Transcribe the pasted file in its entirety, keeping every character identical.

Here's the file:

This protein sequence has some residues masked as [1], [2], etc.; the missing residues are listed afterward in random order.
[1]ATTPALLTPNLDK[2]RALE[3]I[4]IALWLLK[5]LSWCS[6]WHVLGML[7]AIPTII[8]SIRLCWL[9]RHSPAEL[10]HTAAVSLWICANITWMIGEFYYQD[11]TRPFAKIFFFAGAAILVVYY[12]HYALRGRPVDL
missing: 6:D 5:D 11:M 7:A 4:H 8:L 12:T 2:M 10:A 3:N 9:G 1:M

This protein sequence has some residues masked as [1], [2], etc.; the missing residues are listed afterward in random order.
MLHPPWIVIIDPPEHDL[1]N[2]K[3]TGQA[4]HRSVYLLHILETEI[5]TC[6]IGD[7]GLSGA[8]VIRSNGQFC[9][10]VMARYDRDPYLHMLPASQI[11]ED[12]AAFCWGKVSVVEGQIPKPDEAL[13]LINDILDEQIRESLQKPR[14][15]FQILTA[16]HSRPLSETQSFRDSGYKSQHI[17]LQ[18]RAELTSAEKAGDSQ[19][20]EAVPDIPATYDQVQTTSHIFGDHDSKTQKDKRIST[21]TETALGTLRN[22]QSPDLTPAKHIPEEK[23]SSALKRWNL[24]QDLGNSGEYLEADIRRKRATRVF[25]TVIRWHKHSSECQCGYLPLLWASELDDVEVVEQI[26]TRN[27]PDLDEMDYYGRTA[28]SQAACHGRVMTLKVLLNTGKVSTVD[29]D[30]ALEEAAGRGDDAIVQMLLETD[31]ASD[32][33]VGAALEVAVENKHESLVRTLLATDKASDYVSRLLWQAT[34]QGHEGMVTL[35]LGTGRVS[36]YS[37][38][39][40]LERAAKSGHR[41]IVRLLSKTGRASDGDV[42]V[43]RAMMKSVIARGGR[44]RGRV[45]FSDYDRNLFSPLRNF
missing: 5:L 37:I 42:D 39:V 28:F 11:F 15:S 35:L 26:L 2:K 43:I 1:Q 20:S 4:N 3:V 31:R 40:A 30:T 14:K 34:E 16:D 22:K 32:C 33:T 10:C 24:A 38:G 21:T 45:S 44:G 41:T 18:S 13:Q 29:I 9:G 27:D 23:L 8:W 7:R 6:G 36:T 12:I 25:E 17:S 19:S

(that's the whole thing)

This protein sequence has some residues masked as [1], [2], etc.; the missing residues are listed afterward in random order.
[1]ATTPALLTPNLDK[2]RALE[3]I[4]IALWLLK[5]LSWCS[6]WHVLGML[7]AIPTII[8]SIRLCWL[9]RHSPAEL[10]HTAAVSLWICANITWMIGEFYYQD[11]TRPFAKIFFFAGAAILVVYY[12]HYALRGRPVDL
missing: 6:D 5:D 11:M 7:A 4:H 8:L 12:T 2:M 10:A 3:N 9:G 1:M

This protein sequence has some residues masked as [1], [2], etc.; the missing residues are listed afterward in random order.
MLHPPWIVIIDPPEHDL[1]N[2]K[3]TGQA[4]HRSVYLLHILETEI[5]TC[6]IGD[7]GLSGA[8]VIRSNGQFC[9][10]VMARYDRDPYLHMLPASQI[11]ED[12]AAFCWGKVSVVEGQIPKPDEAL[13]LINDILDEQIRESLQKPR[14][15]FQILTA[16]HSRPLSETQSFRDSGYKSQHI[17]LQ[18]RAELTSAEKAGDSQ[19][20]EAVPDIPATYDQVQTTSHIFGDHDSKTQKDKRIST[21]TETALGTLRN[22]QSPDLTPAKHIPEEK[23]SSALKRWNL[24]QDLGNSGEYLEADIRRKRATRVF[25]TVIRWHKHSSECQCGYLPLLWASELDDVEVVEQI[26]TRN[27]PDLDEMDYYGRTA[28]SQAACHGRVMTLKVLLNTGKVSTVD[29]D[30]ALEEAAGRGDDAIVQMLLETD[31]ASD[32][33]VGAALEVAVENKHESLVRTLLATDKASDYVSRLLWQAT[34]QGHEGMVTL[35]LGTGRVS[36]YS[37][38][39][40]LERAAKSGHR[41]IVRLLSKTGRASDGDV[42]V[43]RAMMKSVIARGGR[44]RGRV[45]FSDYDRNLFSPLRNF
missing: 5:L 37:I 42:D 39:V 28:F 11:F 15:S 35:L 26:L 2:K 43:I 1:Q 20:S 4:N 3:V 31:R 40:A 30:T 14:K 34:E 16:D 22:K 32:C 33:T 10:C 24:A 38:G 21:T 45:S 44:G 41:T 18:S 13:Q 29:I 9:G 27:D 23:L 8:W 7:R 6:G 36:T 12:I 25:E 17:S 19:S